افسردگی مادران و ارتباطات بیانی در نوزادان یک ساله
|کد مقاله||سال انتشار||مقاله انگلیسی||ترجمه فارسی||تعداد کلمات|
|38123||2014||8 صفحه PDF||سفارش دهید||محاسبه نشده|
Publisher : Elsevier - Science Direct (الزویر - ساینس دایرکت)
Journal : Infant Behavior and Development, Volume 37, Issue 3, August 2014, Pages 398–405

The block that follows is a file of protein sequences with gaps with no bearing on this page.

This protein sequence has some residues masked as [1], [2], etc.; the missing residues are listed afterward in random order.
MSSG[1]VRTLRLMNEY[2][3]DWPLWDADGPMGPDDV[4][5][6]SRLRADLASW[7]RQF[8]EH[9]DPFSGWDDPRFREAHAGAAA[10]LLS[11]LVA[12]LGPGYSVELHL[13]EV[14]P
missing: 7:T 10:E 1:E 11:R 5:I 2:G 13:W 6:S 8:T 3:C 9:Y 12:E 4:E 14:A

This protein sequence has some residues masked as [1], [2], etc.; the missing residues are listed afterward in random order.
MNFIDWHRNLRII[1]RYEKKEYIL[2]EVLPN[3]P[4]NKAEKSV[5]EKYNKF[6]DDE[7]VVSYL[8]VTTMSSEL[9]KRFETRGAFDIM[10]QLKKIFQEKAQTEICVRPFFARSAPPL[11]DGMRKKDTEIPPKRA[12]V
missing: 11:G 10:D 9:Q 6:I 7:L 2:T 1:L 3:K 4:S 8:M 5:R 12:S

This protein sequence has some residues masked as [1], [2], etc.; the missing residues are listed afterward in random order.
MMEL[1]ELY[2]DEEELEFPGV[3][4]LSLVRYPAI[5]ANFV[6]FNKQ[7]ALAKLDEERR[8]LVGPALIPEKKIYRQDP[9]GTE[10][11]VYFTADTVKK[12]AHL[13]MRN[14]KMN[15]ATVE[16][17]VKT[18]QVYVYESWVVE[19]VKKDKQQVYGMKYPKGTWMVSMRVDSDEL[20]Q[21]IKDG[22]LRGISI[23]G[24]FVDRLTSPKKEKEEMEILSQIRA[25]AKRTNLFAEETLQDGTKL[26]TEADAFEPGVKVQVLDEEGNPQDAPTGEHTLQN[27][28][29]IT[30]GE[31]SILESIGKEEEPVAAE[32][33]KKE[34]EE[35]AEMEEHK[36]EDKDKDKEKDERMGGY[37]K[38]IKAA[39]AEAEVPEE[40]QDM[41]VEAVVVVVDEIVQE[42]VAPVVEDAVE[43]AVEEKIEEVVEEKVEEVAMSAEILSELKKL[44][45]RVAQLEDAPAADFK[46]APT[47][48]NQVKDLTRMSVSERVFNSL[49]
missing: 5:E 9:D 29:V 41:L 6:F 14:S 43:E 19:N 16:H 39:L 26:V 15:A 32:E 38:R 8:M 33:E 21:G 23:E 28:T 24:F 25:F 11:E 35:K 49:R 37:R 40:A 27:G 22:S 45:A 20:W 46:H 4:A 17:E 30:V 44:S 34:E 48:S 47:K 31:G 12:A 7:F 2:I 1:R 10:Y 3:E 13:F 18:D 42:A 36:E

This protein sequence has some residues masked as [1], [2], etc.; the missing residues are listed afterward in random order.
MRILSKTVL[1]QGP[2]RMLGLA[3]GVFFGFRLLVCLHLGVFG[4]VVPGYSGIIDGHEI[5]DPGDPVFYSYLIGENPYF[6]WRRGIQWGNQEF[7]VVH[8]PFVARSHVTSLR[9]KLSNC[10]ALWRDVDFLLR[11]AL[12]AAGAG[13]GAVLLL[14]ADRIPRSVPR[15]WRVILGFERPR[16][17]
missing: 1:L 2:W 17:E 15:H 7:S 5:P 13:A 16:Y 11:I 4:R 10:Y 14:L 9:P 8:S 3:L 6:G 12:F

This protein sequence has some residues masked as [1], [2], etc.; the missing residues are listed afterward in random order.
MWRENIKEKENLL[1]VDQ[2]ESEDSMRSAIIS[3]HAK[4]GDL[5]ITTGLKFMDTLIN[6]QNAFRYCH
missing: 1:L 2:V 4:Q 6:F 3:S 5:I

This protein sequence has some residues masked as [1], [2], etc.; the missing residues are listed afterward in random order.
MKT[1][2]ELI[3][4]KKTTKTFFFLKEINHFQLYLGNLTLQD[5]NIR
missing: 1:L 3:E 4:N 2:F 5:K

Abstract To separate effects of maternal depression on infant cognitive versus language development, 1-year-olds were assessed using the revised Bayley Scales of Infant and Toddler Development (BSID-III). Percentile scores on the Bayley Expressive Communication (EC) subscale were significantly negatively correlated with maternal self-report scores on the Beck Depression Inventory (BDI-II). However, mothers’ BDI-II scores did not correlate with infant percentile scores on the general cognitive (COG) or receptive communication (RC) subscales. Boys had significantly lower percentile scores than girls on the RC and EC scales, but did not differ on the Cog scale. Gender and maternal depression did not significantly interact on any of the scales. These findings suggest problems with expressive communication precede, and may at least partially account for, apparent deficits in general cognitive development.